Walterville man's 100th birthday: 'He doesn't let anything slow him down'
WALTERVILLE, Ore. -- Living to be one hundred years old is an accomplishment in itself.
However, one Walterville man who turned 100 on Saturday still spends his days chopping wood and riding ATV's - just business as usual.
Carrol D. Fountain, a Walterville native, spent his younger years as a logger and a rancher.
Growing into his later years, some of those habits have stuck around. As his granddaughter Tiffany puts it, he never truly retired.
She said that Carrol is still raising cattle, riding around on his ATV, hauling wood, tending to his orchards, grapes, gardens and entertaining numerous great-grandchildren on the hill he was born on.
On Saturday, nearly a hundred of Carrol's friends and family members filled Aunt Dingy's restaurant in Walterville to celebrate his 100th birthday.
Linda Fountain, one of Carrol's relatives said that family has always been a huge part of his life.
"He's the greatest guy ever a man among men," said Fountain. "He's very well read, very scholarly one of the best friends I ever had."
Jennifer Campbell, Carrol's daughter-in-law, told KVAL News that the whole family holds him close to their hearts.
"He doesn't let anything slow him down. Chopping wood, riding his quad every day!" Campbell said.
When asked how he felt about turning 100, Carrol said that he was just happy to see all of his friends and family show up.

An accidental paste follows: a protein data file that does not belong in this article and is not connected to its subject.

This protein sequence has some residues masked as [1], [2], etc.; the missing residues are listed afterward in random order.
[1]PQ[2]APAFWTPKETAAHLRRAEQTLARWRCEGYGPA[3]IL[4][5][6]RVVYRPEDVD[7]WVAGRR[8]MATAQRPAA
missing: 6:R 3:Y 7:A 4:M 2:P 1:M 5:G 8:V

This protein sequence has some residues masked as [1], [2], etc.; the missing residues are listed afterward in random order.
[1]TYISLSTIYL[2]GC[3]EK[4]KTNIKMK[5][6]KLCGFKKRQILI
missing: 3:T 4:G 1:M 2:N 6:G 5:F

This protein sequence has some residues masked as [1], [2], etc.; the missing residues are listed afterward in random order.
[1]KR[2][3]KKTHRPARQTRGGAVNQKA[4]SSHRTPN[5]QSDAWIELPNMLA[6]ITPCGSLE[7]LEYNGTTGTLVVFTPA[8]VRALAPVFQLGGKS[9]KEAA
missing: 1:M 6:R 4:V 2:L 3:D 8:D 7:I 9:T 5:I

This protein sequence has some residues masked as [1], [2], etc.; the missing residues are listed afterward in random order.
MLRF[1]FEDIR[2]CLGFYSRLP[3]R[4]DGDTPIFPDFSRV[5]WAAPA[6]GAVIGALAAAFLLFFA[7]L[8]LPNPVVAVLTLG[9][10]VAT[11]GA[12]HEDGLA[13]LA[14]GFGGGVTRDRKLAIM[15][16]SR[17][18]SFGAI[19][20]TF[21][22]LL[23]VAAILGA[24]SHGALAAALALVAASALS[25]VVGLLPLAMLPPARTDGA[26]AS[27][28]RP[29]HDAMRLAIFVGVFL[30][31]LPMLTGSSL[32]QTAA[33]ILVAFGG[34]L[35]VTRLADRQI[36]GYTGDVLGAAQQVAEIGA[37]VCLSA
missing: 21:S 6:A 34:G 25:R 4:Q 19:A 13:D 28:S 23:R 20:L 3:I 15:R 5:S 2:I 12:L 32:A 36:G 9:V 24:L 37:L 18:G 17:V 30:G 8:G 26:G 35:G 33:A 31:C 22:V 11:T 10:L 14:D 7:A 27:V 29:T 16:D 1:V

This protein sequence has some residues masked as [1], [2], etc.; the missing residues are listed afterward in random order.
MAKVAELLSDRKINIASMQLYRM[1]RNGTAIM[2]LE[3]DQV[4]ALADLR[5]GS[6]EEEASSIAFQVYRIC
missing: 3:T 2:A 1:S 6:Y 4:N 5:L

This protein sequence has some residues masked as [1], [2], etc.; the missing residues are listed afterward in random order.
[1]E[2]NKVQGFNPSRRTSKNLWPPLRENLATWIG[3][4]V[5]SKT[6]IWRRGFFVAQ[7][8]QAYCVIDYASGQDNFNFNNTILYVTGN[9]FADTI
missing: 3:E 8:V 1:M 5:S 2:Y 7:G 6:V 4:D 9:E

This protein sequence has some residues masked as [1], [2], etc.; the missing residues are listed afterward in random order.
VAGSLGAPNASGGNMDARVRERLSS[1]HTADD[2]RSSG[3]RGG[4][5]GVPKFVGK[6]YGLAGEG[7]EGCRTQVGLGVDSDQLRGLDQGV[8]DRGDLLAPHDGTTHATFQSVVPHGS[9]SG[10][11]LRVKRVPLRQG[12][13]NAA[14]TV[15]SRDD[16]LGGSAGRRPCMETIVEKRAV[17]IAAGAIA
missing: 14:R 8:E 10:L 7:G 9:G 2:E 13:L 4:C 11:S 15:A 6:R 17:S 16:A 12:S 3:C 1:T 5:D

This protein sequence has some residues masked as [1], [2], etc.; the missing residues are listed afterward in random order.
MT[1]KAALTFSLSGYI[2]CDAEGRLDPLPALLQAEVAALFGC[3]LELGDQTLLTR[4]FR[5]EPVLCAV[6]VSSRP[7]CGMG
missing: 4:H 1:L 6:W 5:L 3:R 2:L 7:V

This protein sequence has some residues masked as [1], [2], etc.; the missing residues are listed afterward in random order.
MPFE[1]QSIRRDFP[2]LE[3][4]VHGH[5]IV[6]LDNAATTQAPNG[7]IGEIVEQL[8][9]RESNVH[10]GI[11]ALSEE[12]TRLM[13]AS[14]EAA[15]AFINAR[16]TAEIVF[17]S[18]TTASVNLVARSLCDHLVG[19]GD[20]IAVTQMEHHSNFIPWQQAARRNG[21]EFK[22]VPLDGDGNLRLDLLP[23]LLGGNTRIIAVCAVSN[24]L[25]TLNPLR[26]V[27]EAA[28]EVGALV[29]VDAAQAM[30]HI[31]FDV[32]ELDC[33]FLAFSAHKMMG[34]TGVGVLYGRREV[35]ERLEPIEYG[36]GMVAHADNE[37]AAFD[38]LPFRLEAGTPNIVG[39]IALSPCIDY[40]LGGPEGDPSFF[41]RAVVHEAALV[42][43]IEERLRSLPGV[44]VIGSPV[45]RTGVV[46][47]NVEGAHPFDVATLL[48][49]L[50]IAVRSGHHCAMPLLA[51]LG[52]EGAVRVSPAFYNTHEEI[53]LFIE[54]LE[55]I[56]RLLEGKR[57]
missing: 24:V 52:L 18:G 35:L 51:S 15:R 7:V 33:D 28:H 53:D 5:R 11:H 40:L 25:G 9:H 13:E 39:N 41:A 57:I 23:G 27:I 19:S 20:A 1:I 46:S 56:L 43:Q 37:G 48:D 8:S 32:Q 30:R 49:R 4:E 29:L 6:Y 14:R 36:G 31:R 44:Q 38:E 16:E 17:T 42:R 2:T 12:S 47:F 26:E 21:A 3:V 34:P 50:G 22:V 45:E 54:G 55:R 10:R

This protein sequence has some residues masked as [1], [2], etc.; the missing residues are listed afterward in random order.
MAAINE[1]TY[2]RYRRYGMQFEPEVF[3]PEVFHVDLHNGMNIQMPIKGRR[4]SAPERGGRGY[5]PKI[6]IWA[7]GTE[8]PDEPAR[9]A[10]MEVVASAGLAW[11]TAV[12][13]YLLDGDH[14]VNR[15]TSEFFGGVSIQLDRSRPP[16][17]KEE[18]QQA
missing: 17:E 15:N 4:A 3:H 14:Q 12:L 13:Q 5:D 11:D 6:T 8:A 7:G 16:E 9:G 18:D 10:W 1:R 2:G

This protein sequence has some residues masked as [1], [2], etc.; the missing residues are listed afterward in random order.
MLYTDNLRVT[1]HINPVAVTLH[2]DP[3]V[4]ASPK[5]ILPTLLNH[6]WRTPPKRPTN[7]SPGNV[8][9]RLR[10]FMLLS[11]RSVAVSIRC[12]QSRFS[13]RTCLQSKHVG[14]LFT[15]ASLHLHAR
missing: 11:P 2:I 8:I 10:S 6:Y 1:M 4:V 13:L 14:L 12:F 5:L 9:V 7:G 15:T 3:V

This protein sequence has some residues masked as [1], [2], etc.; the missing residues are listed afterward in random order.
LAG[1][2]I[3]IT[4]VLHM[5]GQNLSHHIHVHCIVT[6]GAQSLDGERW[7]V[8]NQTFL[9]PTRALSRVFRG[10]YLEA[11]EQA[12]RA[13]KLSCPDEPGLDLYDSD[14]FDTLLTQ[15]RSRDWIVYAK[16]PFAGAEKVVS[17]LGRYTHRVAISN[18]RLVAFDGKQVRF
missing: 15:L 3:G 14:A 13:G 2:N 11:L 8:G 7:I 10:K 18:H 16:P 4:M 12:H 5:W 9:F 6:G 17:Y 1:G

Happy 100th, Carrol!
Tiffany Haugen shared this story about her grandfather Carrol D. Fountain, who was born 100 years ago Saturday in Walterville, Oregon.
WALTERVILLE, Ore. - Carrol D. Fountain was born the 7th child of John and Salinda Fountain on January 19, 1913, in Walterville, Oregon.
A 2nd generation Oregonian, he was a big baby, weighing in at 13 pounds. His chubby cheeks and long strawberry-blonde curls even earned him 1st place in Lane County's Beautiful Baby Contest.
Brothers Lee, Irvin and Jack and sisters Bess, Mary and Edna composed his older siblings.
Carol attended the old Deerhorn School and graduated from Springfield High School. Baseball motivated him to go to school and he was well known for his quick pitching arm.
Breaking horses was another one of Carrol's talents and he spent his young adult years in Drewsey, Oregon as a buckaroo.
In May 1935 he married Ethel Currant and started a family. Three sons Dick, Mike and Tom and daughter Pam completed his family.
Carrol spent his working years as a logger and rancher.
Carrol has never truly retired, as he is still raising cattle. He worked with horses into his 90s and hunted almost every deer season until just a few years ago.
Carrol continues to be very active riding around on his ATV, hauling wood (still using a chainsaw), tending to his orchards, grapes, gardens and entertaining numerous great-grandchildren on the hill he was born on.
Two Australian shepherds, Sophie and Kitt, remain loyally at Carrol's side, whether he is doing chores or relaxing in front of the wood stove.